The landscape of Indian cinema and television has had a tremendous transformation. In this new avatar, no topic is too bold, too risque or too much!
David Frost, the great British journalist and writer once said — “The television is an invention that permits you to be entertained in your living room by people you wouldn’t have in your home.” The Indian media does take that as its gospel.
Each passing year, a variety of programmes and movies are unleashed upon the audience who hungrily lap up what the visual medium has to offer. We look at some of them that have shown the audience something that they’ve never seen before.
If there is any word that people use as sparingly as possible, it is the word porn. And even if they do, they make sure the conversation is even more secretive than the banter in the Pentagon. And suddenly, it is no longer a taboo, thanks to a lady called Sunny Leone.
It is probably the first time ever that a pornographic actress has ever been introduced on Indian Television on any show. And it is no surprise that bringing her into the Big Boss 5 is a well-strategised move — the more the excitement in the Big Boss house, the merrier the audience.
Bina Aziz, artist and gallerist, and the wife of noted singer Talat Aziz, says, “While we do not have control on movies, what happens at home can be controlled. Everybody now talks about Sunny Leone, including kids. They all want to know more about the lady in discussion, which is kind of worrisome. Big Boss 5 is aired at a time when the whole family is at home, so I believe that the media should exercise restraint on how far they can go to gain TRPs.”
The recent years have also seen movies like Donno Y… Na Jaane Kyon, a film on gay relationships that had for the first time, male protagonists Aryan Vaid and Kapil Sharma kiss on screen. Mango Souffle, a film that although did not do well commercially, is considered way ahead of its time.
Akbar Sami, one of the country’s most sought-after DJs, says “It is plain disgusting the way sensitive issues are projected on screen. There is no message that they are conveying really — it is all about trying to show the audience something they have never seen before, but nobody seems to care about what they are really showing on screen. Mindless entertainment seems to be the order of the day.”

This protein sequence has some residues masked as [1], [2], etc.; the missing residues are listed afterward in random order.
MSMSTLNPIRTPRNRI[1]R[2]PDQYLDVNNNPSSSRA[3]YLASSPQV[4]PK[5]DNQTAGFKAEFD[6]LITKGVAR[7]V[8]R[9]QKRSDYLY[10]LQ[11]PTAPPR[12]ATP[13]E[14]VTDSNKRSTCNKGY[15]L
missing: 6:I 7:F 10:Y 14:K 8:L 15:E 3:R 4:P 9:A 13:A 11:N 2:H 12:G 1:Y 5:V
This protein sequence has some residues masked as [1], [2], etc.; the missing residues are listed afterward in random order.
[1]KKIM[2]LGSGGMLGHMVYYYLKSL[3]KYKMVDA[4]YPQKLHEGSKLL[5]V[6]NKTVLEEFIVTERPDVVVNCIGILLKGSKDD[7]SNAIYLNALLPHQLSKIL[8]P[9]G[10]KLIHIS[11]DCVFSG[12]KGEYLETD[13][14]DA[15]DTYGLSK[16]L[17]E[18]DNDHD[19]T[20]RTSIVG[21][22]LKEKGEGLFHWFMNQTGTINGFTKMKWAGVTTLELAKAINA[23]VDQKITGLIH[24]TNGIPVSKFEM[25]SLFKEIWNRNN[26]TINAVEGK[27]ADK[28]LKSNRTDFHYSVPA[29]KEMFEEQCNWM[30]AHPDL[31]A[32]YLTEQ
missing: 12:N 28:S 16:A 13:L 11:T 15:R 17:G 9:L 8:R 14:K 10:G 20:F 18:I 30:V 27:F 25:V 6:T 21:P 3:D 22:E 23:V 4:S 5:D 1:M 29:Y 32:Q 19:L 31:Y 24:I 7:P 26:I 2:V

Bhavna Pani, Bollywood actress and model opines, “What the Indian media is showing now has already been done in the West. It had to happen one day, and I think the time is now. But to be honest, I neither consider it progression, nor regression. I am not proud of what I see — I just got used to it.”
The latest movie Desi Boyz is an attempt to show the audience ‘interesting professions’ one can consider. Sanjay Dutt is the owner of a male escort club that John Abraham and Akshay Kumar become part of. And of course, the film is all about how the duo fulfills fantasies of the ladies in town. The movie is set in London, but if we go by a dialogue that Sanjay Dutt says in the end, it wouldn’t be a surprise if there is a Desi Boyz 2 with India as the ‘blessed destination’ for the club!
Colston Julian, noted celebrity photographer says, “I have seen how the media has metamorphosed to what it is today. But I think it is also time we matured in our thought processes. I was curious about who this Sunny Leone is, and what I got when I googled her name, I honestly had to close the window! And when she did come to India, she was treated like royalty. I don’t understand why everything has to be sensationalised by the media. But on hindsight perhaps, if there is a large chunk of audience asking for it, the media is bound to produce it,” he summarises.
There are a spate of other movies like That Girl In Yellow Boots,Love, Sex aur Dhoka, and lesser-known names like It’s a Man’s World, and Mittal vs Mittal who have all shown aspects that were never before talked about. A part of society frowns on this sort of depiction of women and subjects that are taboo. But most of the youngsters are not in the bit bothered by this trend. It is the truth now, and confronting it is better than avoiding it.